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Friday, 8 March, 2002, 07:57 GMT
US finance chief backs steel moves
US Treasury Secretary Paul O'Neill
Paul O'Neill: Used to run America's biggest aluminium company
US Treasury Secretary Paul O'Neill has rejected suggestions from Europe that America's push to protect the domestic steel industry is simply a matter of treating the symptoms of an overvalued dollar.

Speaking during a Middle Eastern tour, Mr O'Neill said the strength of the dollar and the plight of the steel business were separate issues.

"They just live in different worlds," said Mr O'Neill, a former head of US aluminium giant Alcoa.

"The fact that the steel industry now has had for a long time a huge overcapacity is the overwhelming issue about the steel case."

Mr O'Neill has been dismissive of complaints from US manufacturers about the strong dollar ever since taking office, saying that good companies did not "live or die" by exchange rates.

Manufacturers' groups say the dollar is 30% overvalued.

Too much, too cheap

While observers generally agree that the world steel industry produces too much to meet demand, the US protection measures have attracted criticism in countries from Brazil to Australia.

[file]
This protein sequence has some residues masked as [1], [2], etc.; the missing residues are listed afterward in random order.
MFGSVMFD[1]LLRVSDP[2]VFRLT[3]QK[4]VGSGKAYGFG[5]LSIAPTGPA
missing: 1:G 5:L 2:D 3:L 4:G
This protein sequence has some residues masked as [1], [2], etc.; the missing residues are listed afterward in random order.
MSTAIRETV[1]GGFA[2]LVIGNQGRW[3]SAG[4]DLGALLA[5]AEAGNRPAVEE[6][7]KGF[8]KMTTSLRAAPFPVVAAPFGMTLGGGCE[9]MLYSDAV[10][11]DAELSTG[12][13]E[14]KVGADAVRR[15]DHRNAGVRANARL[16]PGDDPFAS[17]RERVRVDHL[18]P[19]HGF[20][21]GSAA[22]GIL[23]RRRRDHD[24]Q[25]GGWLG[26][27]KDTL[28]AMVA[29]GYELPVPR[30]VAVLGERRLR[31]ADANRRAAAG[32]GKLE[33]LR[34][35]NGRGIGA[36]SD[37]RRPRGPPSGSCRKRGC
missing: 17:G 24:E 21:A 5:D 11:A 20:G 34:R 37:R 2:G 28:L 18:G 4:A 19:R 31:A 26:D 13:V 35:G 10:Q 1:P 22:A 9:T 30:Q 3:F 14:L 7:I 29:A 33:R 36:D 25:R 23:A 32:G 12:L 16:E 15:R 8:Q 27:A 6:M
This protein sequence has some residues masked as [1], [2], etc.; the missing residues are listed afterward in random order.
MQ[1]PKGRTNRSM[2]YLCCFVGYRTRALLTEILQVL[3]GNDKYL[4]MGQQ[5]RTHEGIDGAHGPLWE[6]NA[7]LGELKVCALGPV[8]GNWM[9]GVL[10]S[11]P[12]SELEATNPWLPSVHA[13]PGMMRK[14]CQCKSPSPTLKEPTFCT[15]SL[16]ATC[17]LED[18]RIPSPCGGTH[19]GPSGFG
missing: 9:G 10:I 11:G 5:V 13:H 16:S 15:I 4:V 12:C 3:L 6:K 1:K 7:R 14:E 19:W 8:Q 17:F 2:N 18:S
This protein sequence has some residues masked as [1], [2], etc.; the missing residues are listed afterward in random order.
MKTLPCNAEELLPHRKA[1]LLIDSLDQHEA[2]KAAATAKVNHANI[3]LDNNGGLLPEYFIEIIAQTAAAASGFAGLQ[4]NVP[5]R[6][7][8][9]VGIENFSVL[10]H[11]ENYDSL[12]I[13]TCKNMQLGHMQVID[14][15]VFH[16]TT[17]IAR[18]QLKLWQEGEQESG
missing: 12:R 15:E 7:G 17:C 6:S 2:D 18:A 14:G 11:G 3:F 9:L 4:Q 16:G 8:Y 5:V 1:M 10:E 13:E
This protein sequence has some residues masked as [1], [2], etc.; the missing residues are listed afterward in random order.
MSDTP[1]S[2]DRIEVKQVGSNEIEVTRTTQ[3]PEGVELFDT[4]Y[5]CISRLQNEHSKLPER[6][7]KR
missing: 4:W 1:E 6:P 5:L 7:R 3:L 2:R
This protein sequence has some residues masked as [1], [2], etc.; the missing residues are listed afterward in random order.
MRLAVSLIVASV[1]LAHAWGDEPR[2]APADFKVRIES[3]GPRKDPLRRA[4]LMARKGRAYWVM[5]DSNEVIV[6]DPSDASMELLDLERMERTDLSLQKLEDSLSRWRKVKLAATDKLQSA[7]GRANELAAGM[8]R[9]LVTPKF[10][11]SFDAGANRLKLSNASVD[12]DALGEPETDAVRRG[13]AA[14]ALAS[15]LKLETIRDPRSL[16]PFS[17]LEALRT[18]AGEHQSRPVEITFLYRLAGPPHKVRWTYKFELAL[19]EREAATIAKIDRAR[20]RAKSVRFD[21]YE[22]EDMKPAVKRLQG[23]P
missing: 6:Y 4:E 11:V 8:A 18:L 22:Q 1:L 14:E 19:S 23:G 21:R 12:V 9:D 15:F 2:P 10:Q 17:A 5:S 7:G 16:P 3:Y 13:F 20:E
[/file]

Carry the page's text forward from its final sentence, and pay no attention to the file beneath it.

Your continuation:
Many have, with the European Commission, complained to the World Trade Organisation over the 8-30% tariffs slapped by the US on steel imports for the next three years.

The suggestion that the high value of the dollar was responsible for the US steel industry's plight came from European Central Bank president Wim Duisenberg.

Mr Duisenberg dismissed as "deplorable" the US position that foreign governments' subsidies for their own steel industries meant America needed to give its steel companies a breathing space to restructure.

Many analysts agreed.

"What Duisenberg said made perfect sense," said Joachim Fels at Morgan Stanley in London.

"It is quite obvious that the steel sanctions have got something to do with the strength of the dollar.

"(It) is more over-valued than it has ever been in the past, more even than in the 1980s, and this is one reason why US manufacturers have these problems."

Oil price

Mr O'Neill also took the opportunity during his Middle Eastern visit to reiterate the US view that oil prices should not be allowed to rise too far.

The recovery in the US from the doldrums seen after the 11 September attacks has been assisted by low energy prices, and recent rises have been a cause for concern.

Although Opec, the 14-member oil producers' cartel, has expressed desires for prices to stay in a $22-28 a barrel range, Mr O'Neill said that the ideal was rather lower.

"A reasonable balance of $18 to $25 probably meets the test for sustainability," he said.

"That way the US and the broader world will have a chance to return to a higher rate of real growth."

 WATCH/LISTEN
 ON THIS STORY
The BBC's Nick Childs
"There are fears the controversy could have wider diplomatic implications"
Mike Moore, Director, World Trade Organisation
"These are challenges, not difficulties"
See also:

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US faces $4bn trade threat
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